Heart and cancer surgeries are now being postponed in some Montreal hospitals, while others in the Laurentians are transferring some patients to long-term care homes to receive treatment as the province is running out of hospital beds amid a surge of COVID-19 patients filling emergency rooms.
“We continue to see an increase in hospitalizations in Quebec," Legault said.
"Our biggest challenge right now is finding enough health workers. We estimate that in the next weeks we’ll need 1,000 additional workers for hospitals and 1,500 for CHSLDs."
About half of the hospitalizations are known as "secondary cases," which refers to a case when someone is admitted to hospital for a reason other than COVID-19 and then tests positive for the coronavirus, versus when someone is admitted to hospital for the virus.
That is the case in other jurisdictions, including Ontario, where 56 per cent of the hospitalizations as of Tuesday were for the coronavirus, according to that province's health minister. Quebec's Ministry of Health and Social Services said work is underway to provide more transparent statistics on hospitalizations in the near future.
However, Quebec's Health Minister, Christian Dubé, explained at the news conference Tuesday that even though half the province's hospitalizations are secondary cases, Quebec will reach a critical level of hospital capacity in the next five to 10 days, based on predictions from the Institut national d’excellence en santé et services sociaux (INESSS).
"Within one week we should reach a level that will be very difficult," the health minister said.
Unvaccinated people, though, are being hospitalized at a disproportionate rate compared to vaccinated people, according to Dubé.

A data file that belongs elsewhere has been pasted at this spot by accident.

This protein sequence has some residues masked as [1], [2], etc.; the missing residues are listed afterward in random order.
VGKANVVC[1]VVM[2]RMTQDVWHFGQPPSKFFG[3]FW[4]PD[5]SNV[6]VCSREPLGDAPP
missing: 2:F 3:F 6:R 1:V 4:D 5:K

Even though the unvaccinated represent about 10 per cent of the total population of Quebec, he has said previously that they account for about 50 per cent of the hospitalizations in the intensive care units.
NEW PUBLIC HEALTH DIRECTOR ANNOUNCED AFTER ARRUDA'S RESIGNATION
Legault also introduced the province’s interim director of public health Tuesday, one day after the province’s top doctor resigned amid public criticism of his work throughout the pandemic.
Dr. Horacio Arruda wrote in an open letter to Legault that he offered his resignation from the job he’s had for 12 years to give the premier an opportunity “to reassess the situation, after several waves [of the pandemic] and in a context in constant evolution."
- READ MORE: Quebec public health director Horacio Arruda resigns, admitting 'erosion' of public opinion
Legault introduced Arruda’s successor, Dr. Luc Boileau, president of the l’Institut national d’excellence en santé et services sociaux (INESSS).
Boileau is a physician who holds a master's degree in health administration from the Université de Montréal and has been a regular adviser to the government throughout the pandemic.
Interim Quebec Director of Public Health Dr. Luc Boileau responds to a question during a news conference in Montreal, Tuesday, Jan. 11, 2022. THE CANADIAN PRESS/Paul Chiasson
Legault confirmed to reporters that he accepted Arruda's resignation and that he stands by him, but added that "there are some advantages" to have a new face for public health 22 months into the health crisis.
"Dr. Arruda is somebody who was very nice, and I told him that, of course, he's not leaving. He will take a few weeks of rest, but then he will continue to help us."
Dubé also said he respects Arruda's medical opinions and that he "deserves a good break."
BACK TO SCHOOL?
One of the first tasks for the new public health director will be to assess whether students in primary and secondary schools can return to the classroom on Jan. 17.
Legault said he wants Boileau to "take the time to look at the benefits and the disadvantages" of resuming in-class learning, which the premier says is a priority.
As the decision looms, teachers' unions are calling for air purifiers to be installed in all classrooms where ventilation is deemed inadequate.
Some specialized classes, such as those for students with disabilities, have already returned to school on Jan. 3. In Montreal, 66 per cent of classes in Montreal school service centres have closed down due to outbreaks of COVID-19, according to Sylvain Mallette, president of the Fédération autonome de l'enseignement (FAE).
--With files from CTV's Selena Ross